that normally seem well overhead are easily tapped with a paddle at this level.
Todd Fork has a very small drainage basin. That means it fills up to its peak flow quickly and runs
out of water equally quickly. It is also a fairly effortless paddle, with few pools. Even they tend
to keep moving due to the gradient. After heavy rains, the water will be highly sedimented, but
appears to be of otherwise good quality.
It is definitely a stream that you can't wait to float for a better day. If it is good today, it
probably will not be good tomorrow. At best it will be very different tomorrow than it is today. At
10 a.m. on April 15, 2006 a Cincypaddlers member posted that Todd Fork was too high to float at 7
ft and rising. That was a good cue to put the boats on top of the car and wait a few hours. Just
over four hours later, at 2:30 p.m., Todd Fork was at 5 ft and falling, and was a very enjoyable
If you are looking for something a little more challenging than the Little Miami
or Whitewater River
without being over the top,
Todd Fork is a good bet.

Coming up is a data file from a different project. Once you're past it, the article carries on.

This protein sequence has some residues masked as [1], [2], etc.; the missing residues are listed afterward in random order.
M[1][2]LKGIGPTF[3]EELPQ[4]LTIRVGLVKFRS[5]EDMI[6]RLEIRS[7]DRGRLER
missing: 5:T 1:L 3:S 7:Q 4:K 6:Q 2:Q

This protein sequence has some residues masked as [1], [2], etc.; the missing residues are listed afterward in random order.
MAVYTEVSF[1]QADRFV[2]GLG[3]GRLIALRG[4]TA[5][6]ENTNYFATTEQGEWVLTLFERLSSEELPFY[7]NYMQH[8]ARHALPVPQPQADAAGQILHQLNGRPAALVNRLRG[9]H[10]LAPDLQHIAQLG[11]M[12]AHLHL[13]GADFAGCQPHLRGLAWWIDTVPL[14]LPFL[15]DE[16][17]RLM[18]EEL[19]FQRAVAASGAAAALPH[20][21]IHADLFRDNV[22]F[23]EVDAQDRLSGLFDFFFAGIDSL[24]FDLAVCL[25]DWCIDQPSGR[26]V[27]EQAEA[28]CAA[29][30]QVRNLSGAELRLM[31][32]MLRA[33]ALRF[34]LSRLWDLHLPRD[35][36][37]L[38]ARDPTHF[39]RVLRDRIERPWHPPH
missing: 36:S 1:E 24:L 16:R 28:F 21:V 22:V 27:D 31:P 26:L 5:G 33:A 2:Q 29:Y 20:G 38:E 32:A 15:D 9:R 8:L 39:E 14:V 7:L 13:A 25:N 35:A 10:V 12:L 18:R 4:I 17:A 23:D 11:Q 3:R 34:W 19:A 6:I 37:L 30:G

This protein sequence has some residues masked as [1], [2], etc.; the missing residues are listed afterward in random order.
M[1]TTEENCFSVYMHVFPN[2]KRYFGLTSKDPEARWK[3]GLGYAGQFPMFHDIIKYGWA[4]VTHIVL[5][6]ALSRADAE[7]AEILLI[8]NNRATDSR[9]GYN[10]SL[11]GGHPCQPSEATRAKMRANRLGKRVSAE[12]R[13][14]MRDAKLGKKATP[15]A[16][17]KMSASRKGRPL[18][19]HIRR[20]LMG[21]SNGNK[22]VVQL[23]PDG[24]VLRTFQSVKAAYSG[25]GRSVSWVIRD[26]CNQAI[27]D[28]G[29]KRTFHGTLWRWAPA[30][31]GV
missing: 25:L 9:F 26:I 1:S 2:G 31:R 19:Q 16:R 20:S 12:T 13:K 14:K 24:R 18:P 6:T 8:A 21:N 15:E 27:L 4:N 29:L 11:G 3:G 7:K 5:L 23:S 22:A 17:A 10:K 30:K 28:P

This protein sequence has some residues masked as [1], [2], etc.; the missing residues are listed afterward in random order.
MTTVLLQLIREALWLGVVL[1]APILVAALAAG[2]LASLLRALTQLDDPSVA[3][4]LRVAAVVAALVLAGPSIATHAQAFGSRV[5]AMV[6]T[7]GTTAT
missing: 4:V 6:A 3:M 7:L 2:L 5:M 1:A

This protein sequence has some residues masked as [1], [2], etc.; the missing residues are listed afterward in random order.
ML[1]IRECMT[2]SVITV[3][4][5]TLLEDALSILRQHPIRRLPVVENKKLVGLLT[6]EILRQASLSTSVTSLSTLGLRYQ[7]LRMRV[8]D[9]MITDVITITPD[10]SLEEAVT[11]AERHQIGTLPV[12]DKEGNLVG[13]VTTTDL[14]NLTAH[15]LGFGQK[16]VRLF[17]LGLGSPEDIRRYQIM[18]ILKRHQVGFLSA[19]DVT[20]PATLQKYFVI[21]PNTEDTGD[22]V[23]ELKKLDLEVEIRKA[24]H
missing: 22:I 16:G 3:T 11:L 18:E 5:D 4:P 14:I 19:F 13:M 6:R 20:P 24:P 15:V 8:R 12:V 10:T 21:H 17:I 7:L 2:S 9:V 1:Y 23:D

Todd Fork is also narrower, more technical and arguably prettier than the Great Miami River
. However, the Great Miami
has easier access at Blue Rock Road to good surfing and eddying, and tends to run much more
Todd Fork is not a playboater's paradise. Occasional surf opportunities exist. These can depend on
water level. Generally no eddy service is available for surf waves. If you hope to surf, you need
to see the wave coming and set up to catch it as you float down to it.
Todd Fork is a beautiful fast flowing stream that is highly overlooked. It is a great place to work
on slightly more advanced river running skills without being over most people's ability levels.
Watch for rain and plan accordingly.
The town of
is roughly 35 miles from the Ohio/Kentucky state line at Cincinnati. I-71 is a